Third time lucky for purchase of Wheal Towan decanter

In September 2012 the Museum unfortunately failed to buy at auction a fine late 18th/early 19th century decanter inscribed ‘Wheal Towan’, dropping out at just under £400 – something we have since regretted as we have no Counthouse china or glass in our collection and Wheal Towan was a significant mine in the Parish, although scarcely a trace of it survives.

It began its first phase of work in around 1765 and in its second phase from 1799 – 1814, it not only helped make R A Daniel (Guinea-a-minute Daniel) a fortune enabling him to build Trelissick, but the mine later became the scene of great interest in the development of the Cornish beam engine. An engineer called Samuel Grose in the mid 1820s used the Wheal Towan 80” engine to help pioneer his insulation system to reduce heat losses and increase fuel efficiency. For a short time during the mid to late 1820s the Wheal Towan 80” became the most efficient engine in Cornwall. The decanter seems to originate from the 1799 – 1814 period.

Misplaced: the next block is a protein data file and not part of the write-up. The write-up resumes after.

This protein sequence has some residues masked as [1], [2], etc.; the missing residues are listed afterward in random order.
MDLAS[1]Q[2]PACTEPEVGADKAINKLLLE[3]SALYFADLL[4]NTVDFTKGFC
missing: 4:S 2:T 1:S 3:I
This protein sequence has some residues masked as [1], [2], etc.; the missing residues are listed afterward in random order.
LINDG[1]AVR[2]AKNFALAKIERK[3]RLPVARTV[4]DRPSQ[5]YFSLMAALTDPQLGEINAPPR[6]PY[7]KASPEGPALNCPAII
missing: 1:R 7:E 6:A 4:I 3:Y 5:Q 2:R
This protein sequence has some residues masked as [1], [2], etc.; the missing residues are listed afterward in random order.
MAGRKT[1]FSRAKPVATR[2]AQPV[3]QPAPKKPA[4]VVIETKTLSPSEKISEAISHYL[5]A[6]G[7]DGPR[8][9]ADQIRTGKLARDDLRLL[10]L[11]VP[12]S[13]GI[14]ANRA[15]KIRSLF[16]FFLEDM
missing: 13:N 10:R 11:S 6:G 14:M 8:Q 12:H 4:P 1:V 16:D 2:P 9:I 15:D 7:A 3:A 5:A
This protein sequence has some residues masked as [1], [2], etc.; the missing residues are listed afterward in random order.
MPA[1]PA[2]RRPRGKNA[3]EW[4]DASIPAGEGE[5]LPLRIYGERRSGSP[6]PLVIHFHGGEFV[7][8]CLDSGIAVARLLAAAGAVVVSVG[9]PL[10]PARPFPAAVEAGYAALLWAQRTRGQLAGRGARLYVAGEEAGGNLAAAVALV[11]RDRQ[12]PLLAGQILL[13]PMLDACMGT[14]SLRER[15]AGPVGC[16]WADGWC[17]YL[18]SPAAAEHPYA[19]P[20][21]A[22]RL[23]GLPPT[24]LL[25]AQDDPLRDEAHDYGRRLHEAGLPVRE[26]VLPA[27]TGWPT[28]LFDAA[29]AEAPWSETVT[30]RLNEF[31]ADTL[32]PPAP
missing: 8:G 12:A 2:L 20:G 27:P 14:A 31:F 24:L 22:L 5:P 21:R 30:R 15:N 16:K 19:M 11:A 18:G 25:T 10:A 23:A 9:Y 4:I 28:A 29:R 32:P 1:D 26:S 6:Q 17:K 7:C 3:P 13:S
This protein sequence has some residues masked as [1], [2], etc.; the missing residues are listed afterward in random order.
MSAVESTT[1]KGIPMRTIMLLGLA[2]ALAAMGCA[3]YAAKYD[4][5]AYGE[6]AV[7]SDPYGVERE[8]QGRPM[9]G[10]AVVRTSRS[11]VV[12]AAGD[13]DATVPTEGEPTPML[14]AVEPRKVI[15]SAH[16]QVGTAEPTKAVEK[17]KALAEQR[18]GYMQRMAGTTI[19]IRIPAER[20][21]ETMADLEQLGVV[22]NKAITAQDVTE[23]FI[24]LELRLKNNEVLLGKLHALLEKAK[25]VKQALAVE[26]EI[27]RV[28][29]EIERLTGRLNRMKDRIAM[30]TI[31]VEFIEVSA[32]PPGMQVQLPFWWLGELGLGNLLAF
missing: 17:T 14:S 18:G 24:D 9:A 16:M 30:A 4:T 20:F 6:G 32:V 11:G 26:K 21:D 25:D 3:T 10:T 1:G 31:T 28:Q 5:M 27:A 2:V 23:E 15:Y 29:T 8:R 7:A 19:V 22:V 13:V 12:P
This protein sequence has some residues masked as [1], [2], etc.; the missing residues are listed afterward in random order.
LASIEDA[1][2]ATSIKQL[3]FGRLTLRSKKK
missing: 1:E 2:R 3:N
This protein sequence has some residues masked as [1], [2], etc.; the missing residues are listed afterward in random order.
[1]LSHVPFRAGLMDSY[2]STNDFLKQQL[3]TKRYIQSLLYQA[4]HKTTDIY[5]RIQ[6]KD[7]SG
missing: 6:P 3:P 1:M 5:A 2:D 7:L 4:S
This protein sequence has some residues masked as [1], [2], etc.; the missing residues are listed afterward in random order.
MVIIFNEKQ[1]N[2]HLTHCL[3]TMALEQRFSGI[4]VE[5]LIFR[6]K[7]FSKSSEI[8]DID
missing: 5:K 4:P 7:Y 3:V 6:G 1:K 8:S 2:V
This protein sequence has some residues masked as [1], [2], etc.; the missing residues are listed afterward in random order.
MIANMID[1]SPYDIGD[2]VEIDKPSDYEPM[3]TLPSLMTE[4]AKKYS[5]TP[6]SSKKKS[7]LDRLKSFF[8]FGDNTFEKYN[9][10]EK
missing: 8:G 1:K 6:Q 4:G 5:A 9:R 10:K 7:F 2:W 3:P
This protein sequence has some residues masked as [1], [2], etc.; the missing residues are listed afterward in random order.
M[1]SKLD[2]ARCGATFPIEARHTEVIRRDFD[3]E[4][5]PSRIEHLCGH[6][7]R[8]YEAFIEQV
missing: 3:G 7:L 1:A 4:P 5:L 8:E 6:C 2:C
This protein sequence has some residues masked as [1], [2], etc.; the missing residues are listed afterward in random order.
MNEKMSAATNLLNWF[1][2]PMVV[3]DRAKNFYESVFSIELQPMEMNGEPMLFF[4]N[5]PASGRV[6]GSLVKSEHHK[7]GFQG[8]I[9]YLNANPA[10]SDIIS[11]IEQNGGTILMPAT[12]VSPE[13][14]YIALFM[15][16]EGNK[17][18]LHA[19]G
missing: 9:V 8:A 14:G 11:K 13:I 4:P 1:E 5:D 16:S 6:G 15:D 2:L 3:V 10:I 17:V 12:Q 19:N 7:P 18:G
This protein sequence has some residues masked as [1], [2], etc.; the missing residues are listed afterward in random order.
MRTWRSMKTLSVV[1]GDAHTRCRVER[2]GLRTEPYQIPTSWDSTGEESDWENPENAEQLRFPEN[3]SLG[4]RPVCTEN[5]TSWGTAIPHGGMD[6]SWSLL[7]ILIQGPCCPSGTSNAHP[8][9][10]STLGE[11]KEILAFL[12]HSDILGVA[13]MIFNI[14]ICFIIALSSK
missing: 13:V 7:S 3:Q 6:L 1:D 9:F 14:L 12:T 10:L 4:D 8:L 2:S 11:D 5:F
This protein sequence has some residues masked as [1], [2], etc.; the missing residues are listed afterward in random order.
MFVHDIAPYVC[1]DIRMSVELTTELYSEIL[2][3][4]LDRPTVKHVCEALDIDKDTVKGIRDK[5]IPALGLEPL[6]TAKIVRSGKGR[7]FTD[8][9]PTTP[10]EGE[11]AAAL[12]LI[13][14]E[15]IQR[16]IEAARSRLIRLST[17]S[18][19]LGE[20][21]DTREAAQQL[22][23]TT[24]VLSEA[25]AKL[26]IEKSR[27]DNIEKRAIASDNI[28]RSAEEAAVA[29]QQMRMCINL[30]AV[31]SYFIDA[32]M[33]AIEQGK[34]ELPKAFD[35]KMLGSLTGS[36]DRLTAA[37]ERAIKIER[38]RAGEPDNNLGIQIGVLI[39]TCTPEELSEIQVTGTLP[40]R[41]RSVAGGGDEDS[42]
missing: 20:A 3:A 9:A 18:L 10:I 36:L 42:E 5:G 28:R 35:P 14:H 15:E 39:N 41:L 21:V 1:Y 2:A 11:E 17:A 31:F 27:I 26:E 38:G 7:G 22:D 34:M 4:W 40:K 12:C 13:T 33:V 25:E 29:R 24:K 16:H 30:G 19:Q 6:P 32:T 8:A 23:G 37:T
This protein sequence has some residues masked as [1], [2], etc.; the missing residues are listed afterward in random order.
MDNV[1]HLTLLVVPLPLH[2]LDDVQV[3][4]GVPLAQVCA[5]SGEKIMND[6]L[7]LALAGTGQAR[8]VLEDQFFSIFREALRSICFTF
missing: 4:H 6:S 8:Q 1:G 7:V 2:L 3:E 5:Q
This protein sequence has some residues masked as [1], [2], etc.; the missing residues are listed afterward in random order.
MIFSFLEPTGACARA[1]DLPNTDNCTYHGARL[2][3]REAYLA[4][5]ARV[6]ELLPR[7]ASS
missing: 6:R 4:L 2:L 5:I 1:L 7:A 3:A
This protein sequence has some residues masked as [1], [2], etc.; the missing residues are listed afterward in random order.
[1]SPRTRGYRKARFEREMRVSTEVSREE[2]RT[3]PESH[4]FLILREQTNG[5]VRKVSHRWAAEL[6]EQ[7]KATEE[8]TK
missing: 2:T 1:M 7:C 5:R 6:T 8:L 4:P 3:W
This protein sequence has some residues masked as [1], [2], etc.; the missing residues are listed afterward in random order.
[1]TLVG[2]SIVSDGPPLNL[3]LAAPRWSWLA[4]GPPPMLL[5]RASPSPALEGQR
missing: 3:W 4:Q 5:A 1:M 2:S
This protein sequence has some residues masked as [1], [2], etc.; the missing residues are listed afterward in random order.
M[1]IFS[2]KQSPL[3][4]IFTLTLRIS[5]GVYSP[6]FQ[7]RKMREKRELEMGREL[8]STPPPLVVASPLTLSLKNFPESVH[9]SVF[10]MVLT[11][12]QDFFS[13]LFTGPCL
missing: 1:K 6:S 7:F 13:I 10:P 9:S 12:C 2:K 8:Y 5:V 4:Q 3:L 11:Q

A Gentleman and a Miner by John Opie
A Gentleman and a Miner by John Opie

The famous John Opie painting entitled ‘A Gentleman and a Miner’ captures the essence of the period evoked by the Wheal Towan decanter. The miner is either Joseph or Thomas Morcom of St Agnes and the Gentleman is now believed to be Thomas Daniel (rather than R A Daniel) holding a piece of copper ore with possibly Wheal Towan in the background.

So, when we heard in early December that the Wiltshire firm, Delomosne & Son Ltd. had the decanter for sale on their website, we contacted them, only to find that they had sold it to another dealer just a day earlier. Our Chairman, Roger Radcliffe, was later successful in purchasing the decanter for the Museum, finally bringing it to the Museum on 3 January. It is a first-class addition to our collection.

Late 18th/early 19th century decanter inscribed ‘Wheal Towan’